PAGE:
A Belgian Christmas beer called Noël from Brouwerij Affligem. Of all the Christmas beers available during the holiday season, the Noël beers happen to be one of my favorites. They have many of the characteristics of Belgian ales I really enjoy, like a complex and layered profile that changes as the beer changes temperature. These beers, in my opinion, are a true joy to drink.
Brouwerij Affligem got its start as the Op-Ale Brewery from Opwijk, Belgium. They were contracted by Affligem Abbey to brew beers under the Affligem Abbey brand. In addition to the Op-Ale and Affligem brands, Brouwerij Affligem also produces Belgian ales under the Postel Abbey brand.
What really surprised me about Brouwerij Affligem was that they’re actually a Heineken company. As a craft beer blogger, I tend to rally against drinking corporate but it would seem an inevitable eventuality that many of the imports I enjoy may end up as just another piece in a super brewery’s portfolio. It wasn’t until after Op-Ale Brewery was taken over by Heineken did they change their name to Brouwerij Affligem. This would also explain the very slick, Flash-based website uncharacteristic of many other Belgian breweries.
Noël, Brouwerij Affligem, 9% ABV
Brilliantly clear brown-ish red color with a beige/tan head. Soft alcohol aroma, spicy yeasty phenolics remind me of black pepper, with an undiscernable fruit character, almost like a toasty orange peel. Hmm… I’m also getting a little plastic-y aromas. Not good. The flavor is malty, toasty, with some kettle caramelization. There’s a very light plum fruitiness and citrus character as well. Hop bitterness seems to be low/medium-low. Body is medium-low/medium with medium-low carbonation and a slightly dry finish. The alcohol starts to get more noticeable as the beer warms up. – Peter
Pours a large tan head from ample carbonation. Beautiful, deep amber with honey-like highlights. Aroma is quite subtle, yet complex with a clean, Munich-like malt with a distinct nuttiness, but sweeter than a typical German lager. Some light sweet orange peel with hints of cinnamon. Hints of pepper underneath. The orange comes through in the flavor followed by a toasty malt that lasts into the finish. Finishes with hints of cinnamon and light pepper and is semi-dry with a viscosity from the alcohol. Warming and smooth with a prickly carbonation. – Brian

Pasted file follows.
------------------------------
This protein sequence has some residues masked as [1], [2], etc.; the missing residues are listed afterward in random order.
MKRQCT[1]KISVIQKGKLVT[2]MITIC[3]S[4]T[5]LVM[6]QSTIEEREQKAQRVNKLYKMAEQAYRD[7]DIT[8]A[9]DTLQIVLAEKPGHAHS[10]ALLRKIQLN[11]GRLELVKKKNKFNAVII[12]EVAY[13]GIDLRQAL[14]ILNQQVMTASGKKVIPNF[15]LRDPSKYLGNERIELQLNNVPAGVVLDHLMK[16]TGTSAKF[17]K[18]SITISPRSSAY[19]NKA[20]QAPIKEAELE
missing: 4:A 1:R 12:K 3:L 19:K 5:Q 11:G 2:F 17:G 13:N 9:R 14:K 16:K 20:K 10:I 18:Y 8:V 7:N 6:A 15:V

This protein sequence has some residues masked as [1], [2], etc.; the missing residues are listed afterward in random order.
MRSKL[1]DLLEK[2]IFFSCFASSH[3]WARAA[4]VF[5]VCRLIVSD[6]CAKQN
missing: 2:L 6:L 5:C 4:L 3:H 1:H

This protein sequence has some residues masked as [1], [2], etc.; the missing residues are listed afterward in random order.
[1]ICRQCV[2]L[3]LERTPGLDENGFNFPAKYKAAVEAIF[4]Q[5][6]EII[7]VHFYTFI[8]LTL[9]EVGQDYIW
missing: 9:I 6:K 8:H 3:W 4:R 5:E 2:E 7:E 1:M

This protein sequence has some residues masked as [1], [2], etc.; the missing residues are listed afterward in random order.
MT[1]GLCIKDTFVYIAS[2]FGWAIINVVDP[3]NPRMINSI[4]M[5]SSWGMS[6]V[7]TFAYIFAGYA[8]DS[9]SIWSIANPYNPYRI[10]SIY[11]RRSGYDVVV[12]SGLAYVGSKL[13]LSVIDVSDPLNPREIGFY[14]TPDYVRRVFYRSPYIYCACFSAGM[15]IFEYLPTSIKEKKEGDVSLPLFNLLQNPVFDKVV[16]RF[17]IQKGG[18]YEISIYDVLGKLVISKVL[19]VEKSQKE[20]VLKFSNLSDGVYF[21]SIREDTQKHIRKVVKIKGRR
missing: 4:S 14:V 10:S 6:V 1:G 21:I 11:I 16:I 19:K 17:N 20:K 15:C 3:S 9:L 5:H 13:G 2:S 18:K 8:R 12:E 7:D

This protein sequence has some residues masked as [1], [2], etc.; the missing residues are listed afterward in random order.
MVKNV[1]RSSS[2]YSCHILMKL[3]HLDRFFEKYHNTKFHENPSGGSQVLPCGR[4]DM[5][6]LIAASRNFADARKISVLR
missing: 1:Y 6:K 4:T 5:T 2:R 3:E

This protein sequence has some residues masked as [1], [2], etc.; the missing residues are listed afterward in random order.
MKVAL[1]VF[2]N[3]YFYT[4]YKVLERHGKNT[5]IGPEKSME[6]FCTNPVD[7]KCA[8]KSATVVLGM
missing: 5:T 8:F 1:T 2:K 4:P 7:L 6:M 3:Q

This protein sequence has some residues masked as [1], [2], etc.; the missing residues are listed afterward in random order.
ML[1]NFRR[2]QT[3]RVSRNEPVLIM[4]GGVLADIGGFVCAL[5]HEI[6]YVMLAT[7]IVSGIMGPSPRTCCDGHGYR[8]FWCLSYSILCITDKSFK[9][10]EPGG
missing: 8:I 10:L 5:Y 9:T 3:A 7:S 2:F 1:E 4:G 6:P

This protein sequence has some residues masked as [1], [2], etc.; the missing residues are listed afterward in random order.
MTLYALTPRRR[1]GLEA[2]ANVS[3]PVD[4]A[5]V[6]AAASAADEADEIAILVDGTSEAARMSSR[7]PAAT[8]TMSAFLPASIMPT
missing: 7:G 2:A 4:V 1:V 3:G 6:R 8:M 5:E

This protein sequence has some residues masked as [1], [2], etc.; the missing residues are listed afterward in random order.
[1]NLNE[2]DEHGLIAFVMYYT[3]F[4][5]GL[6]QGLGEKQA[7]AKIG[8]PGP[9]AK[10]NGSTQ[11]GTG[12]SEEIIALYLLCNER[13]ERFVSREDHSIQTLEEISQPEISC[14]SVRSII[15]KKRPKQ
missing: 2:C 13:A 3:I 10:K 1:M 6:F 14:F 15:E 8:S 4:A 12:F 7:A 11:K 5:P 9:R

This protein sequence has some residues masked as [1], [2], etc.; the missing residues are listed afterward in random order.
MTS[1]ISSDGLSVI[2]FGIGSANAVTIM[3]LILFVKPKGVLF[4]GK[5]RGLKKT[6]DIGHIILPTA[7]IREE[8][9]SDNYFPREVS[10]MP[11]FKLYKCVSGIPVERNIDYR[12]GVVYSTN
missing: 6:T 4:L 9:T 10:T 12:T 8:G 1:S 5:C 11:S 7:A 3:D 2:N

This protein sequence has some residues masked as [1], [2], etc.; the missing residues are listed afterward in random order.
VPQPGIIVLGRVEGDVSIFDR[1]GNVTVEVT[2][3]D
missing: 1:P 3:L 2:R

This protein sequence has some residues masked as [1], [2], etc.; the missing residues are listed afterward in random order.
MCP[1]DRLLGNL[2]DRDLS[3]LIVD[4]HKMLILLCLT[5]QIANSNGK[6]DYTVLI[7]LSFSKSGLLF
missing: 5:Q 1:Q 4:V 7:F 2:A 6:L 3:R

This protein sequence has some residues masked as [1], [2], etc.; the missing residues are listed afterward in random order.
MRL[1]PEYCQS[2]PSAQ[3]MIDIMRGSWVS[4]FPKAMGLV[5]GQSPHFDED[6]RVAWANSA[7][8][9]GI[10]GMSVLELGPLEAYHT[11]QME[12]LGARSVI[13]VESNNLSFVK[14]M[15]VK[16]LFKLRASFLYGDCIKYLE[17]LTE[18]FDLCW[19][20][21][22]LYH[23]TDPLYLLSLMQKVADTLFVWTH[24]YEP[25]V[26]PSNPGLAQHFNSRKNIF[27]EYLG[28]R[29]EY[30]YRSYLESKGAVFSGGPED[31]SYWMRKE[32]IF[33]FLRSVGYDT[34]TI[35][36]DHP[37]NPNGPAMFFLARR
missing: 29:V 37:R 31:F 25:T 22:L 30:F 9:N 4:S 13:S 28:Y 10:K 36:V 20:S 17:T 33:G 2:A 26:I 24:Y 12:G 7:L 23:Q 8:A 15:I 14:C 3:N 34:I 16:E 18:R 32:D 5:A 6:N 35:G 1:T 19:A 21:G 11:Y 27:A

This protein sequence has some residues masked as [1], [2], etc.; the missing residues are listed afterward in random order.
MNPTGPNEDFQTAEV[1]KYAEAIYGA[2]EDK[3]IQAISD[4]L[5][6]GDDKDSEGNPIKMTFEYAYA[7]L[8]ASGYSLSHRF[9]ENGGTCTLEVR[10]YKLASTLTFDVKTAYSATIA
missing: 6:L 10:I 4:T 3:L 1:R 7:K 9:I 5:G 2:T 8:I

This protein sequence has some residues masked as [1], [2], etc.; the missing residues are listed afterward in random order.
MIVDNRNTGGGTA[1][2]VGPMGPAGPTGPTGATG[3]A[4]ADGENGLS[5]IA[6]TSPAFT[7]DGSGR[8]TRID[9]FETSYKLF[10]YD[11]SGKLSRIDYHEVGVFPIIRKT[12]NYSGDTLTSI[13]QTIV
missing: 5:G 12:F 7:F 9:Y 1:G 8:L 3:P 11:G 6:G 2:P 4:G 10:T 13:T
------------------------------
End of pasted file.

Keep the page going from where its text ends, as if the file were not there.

Very clear amberish red color with thin off white/tan head with light lacing and nice carbonation. Slight alcohol aroma with nutty and citrus notes. The flavor is malty caramel with some citrus notes as well as nuttiness and pepper. The alcohol started to become more present as the beer warmed up, but not overly hot. The beer had a dry and clean finish which i really enjoyed. I found these characteristics to be reminiscent of a Lager, and had a lagerish aftertaste, possibly coming from the malt, yet again this wasn’t a negative at all. Overall a very nice beer. – Jason
I remember having this beer almost a year ago from La Trappe Cafe up in San Francisco. I recall the beer having a bit more complexity then when compared to now. Part of me wants to blame this on Heineken but I should know better. The beer probably did change character but not because Heineken had anything to say about it. Factors such as freshness, transportation, temperature, storage and an increasingly failing memory (on my part. Don’t get old!) have a greater effect on the beer than any merger or acquisition. That being said, this was still an enjoyable beer and I’m still a fan.
If you’ve had this beer, or any of the other Brouwerij Affligem beers, I’d love to hear about it. I’d also be curious to hear about any news regarding when Op-Ale Brewery was assimilated by Heineken. Amazing what a little bit of research can pull up.